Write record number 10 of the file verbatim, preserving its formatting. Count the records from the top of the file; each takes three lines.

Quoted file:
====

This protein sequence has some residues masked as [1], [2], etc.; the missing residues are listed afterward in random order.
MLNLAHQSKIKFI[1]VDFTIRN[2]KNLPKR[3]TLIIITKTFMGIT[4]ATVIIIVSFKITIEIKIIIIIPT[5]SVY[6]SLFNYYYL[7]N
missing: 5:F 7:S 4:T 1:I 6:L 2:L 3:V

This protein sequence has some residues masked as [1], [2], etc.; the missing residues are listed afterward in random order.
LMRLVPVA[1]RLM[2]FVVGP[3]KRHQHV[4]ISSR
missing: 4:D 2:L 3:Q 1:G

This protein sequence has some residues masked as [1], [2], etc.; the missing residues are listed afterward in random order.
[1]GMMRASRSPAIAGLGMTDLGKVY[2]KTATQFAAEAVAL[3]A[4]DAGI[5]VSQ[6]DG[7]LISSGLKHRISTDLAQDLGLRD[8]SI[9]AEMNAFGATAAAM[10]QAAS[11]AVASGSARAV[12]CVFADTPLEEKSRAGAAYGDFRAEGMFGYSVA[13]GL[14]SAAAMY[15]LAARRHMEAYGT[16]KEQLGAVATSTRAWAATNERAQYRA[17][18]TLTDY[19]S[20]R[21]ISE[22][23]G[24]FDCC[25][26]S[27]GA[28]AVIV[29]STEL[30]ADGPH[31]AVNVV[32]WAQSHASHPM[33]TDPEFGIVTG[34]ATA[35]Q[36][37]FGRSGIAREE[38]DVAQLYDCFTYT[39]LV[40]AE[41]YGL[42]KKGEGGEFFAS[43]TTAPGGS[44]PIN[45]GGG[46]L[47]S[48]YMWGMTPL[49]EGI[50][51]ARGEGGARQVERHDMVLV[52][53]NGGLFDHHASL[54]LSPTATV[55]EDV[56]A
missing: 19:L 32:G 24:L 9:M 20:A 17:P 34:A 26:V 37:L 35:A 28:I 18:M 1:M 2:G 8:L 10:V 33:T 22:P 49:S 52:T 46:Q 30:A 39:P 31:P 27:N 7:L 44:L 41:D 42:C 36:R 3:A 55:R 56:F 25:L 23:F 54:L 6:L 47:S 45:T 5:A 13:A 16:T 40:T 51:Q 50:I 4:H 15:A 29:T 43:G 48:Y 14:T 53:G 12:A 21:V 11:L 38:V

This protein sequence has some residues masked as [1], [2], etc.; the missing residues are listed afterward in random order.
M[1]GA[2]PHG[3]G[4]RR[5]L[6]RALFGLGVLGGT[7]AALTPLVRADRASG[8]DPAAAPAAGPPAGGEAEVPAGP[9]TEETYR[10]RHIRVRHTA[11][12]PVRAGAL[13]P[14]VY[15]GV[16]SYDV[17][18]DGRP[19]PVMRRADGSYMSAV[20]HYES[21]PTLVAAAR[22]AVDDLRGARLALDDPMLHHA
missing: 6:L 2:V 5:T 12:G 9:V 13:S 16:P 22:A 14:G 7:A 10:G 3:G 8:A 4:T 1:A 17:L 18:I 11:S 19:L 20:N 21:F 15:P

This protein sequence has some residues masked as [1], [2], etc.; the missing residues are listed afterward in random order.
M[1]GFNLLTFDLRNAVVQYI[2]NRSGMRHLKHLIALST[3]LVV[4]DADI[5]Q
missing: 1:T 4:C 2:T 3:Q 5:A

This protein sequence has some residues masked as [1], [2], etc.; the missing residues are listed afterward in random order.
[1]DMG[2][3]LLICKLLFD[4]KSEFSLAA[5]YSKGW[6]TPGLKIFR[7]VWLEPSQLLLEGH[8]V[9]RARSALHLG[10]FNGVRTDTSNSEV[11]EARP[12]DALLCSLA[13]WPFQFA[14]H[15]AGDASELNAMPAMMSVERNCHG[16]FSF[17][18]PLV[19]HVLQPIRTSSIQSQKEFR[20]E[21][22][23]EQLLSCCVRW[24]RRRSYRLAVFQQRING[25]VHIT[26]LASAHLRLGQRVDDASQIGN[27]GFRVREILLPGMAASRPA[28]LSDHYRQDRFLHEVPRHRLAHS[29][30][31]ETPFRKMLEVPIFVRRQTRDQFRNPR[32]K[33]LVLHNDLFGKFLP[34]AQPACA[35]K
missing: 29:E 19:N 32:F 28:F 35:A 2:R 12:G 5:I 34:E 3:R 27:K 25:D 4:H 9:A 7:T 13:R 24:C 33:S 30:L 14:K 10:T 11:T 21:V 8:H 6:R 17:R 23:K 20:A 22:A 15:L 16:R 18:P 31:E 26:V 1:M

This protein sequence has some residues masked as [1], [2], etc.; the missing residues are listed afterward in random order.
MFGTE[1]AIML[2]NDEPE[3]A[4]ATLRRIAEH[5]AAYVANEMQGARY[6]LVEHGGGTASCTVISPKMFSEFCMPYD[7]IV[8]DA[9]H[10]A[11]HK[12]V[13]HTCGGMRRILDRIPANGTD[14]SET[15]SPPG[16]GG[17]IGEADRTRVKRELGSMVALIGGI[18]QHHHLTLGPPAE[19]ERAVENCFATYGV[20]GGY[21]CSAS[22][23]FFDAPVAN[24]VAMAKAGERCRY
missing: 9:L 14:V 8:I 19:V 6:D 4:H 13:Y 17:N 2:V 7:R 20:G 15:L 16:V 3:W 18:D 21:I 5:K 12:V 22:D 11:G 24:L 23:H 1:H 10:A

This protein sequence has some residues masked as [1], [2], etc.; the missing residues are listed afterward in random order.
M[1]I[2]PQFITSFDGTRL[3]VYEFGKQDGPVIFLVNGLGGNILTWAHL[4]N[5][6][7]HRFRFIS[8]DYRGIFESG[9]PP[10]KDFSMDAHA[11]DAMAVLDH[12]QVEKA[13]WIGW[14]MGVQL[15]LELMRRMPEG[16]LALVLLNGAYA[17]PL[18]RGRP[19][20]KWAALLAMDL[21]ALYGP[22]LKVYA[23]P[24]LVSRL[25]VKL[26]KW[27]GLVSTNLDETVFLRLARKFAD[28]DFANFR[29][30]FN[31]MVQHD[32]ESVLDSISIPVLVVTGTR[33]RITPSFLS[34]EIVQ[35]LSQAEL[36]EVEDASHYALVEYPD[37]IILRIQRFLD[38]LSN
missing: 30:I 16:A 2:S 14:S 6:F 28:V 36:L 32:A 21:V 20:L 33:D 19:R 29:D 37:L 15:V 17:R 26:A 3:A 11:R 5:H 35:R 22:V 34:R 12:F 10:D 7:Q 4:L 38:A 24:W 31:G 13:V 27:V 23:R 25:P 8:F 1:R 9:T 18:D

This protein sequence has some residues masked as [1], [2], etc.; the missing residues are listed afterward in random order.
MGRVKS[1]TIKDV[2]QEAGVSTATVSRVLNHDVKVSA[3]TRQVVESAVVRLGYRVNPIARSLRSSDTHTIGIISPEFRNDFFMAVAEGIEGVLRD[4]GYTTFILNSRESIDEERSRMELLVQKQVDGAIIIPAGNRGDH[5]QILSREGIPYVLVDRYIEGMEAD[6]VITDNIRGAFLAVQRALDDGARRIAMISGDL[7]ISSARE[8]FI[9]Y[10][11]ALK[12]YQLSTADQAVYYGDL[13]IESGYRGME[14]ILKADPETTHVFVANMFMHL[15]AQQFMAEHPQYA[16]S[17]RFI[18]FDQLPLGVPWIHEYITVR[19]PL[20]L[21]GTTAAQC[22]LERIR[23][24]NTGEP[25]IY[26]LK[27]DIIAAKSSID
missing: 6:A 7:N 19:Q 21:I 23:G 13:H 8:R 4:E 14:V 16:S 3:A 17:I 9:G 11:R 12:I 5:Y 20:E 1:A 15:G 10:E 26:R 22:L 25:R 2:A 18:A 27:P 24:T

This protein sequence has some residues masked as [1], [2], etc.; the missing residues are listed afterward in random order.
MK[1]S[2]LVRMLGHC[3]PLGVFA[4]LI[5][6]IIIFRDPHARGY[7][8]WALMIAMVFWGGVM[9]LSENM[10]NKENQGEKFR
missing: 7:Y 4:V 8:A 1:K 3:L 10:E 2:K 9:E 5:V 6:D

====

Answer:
This protein sequence has some residues masked as [1], [2], etc.; the missing residues are listed afterward in random order.
MK[1]S[2]LVRMLGHC[3]PLGVFA[4]LI[5][6]IIIFRDPHARGY[7][8]WALMIAMVFWGGVM[9]LSENM[10]NKENQGEKFR
missing: 7:Y 4:V 8:A 1:K 3:L 10:E 2:K 9:E 5:V 6:D